Saturday, March 10, 2012

New construction in Hasankeyf

Following a tradition started by his father, Abdulkadir, Hasankeyf resident Fırat Argun plants trees each spring in his garden and surrounding fields. Around the time of Newroz, people from all over the world visit Hasankeyf to help with the effort.

Fırat knows the waters are coming to flood Hasankeyf, but that does not stop him from planting trees. Quoting the wisdom of the Prophet Muhammed, Fırat says, "Pray as though you'll die tomorrow, work as though you'll live forever."

Breakfast at Has Bahçe
(new guest house behind trees)
And despite the impending destruction of Hasankeyf, Firat decided to build a guest house at the back of his garden, with the idea that this would make it easier for visitors to spend more time in Hasankeyf and get a better feel for the place.

Once he built the guest house, however, officials filed a lawsuit against him for building on a protected site. Never mind that in the 1960s the Government built new houses on top of the archeological remains of the lower city to move people out of the caves.
March 2011 work begins on the new cafe.

Newly built cafe near gated entry to castle precinct
Of course, it's reasonable to restrict construction in and around important archeological site.

But many Hasankeyf residents complain that these restrictions have been used to suppress local initiative to improve the community.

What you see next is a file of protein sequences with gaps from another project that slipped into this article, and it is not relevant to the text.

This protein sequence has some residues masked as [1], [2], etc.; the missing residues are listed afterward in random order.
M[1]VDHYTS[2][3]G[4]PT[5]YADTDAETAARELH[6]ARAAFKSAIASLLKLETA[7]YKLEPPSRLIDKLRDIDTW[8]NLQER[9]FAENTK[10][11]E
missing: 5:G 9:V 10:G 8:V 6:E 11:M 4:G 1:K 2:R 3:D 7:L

It's surprising, therefore, to see a large new restaurant constructed last year at the entrance to the castle precinct. (Before and after photos at right)


The new restaurant (light-colored building in foreground)
built and opened in 2011, in a town where most locals
have been restricted from developing
their property and businesses.

1 comment:

  1. Following the Arab success of 640, the town ended up plainly known under the Arabic name حصن كيفا (Hisn Kayf). "Hisn" signifies "stronghold" in Arabic, so the name general signifies "shake fortification". Western reports about the town before the twentieth century allude to it by different names that are transliterated from Arabic or Ottoman Turkish. The most mainstream of these were Hisn Kaifa and Hisn Kayfa, despite the fact that a wide assortment of others are utilized including Ḥiṣn Kaifā, Ḥiṣn Kayfā, Ḥiṣn Kayfâ, Ḥiṣn Kīfā, Ḥiṣn Kîfâ, Hisn Kayf, Husn Kayfa, Hassan-Keyf, Hosnkeif and Husunkeïf. Two early Armenian students of history list extra names for the town: Harsenkev (Armenian: Հարսնքվ) is recorded by Matthew of Edessa (Mesrob Eretz) and Kentzy is recorded by P. Lucas Ingigian.

    As a feature of Atatürk's Reforms in the 30s, many place names were adjusted to more Turkish-sounding structures and the town's legitimate name was changed to Hasankeyf. This form shows up every so often in outside reports in the mid twentieth century however just ends up plainly pervasive after around 1980. In the Kurmanji Kurdish Specified By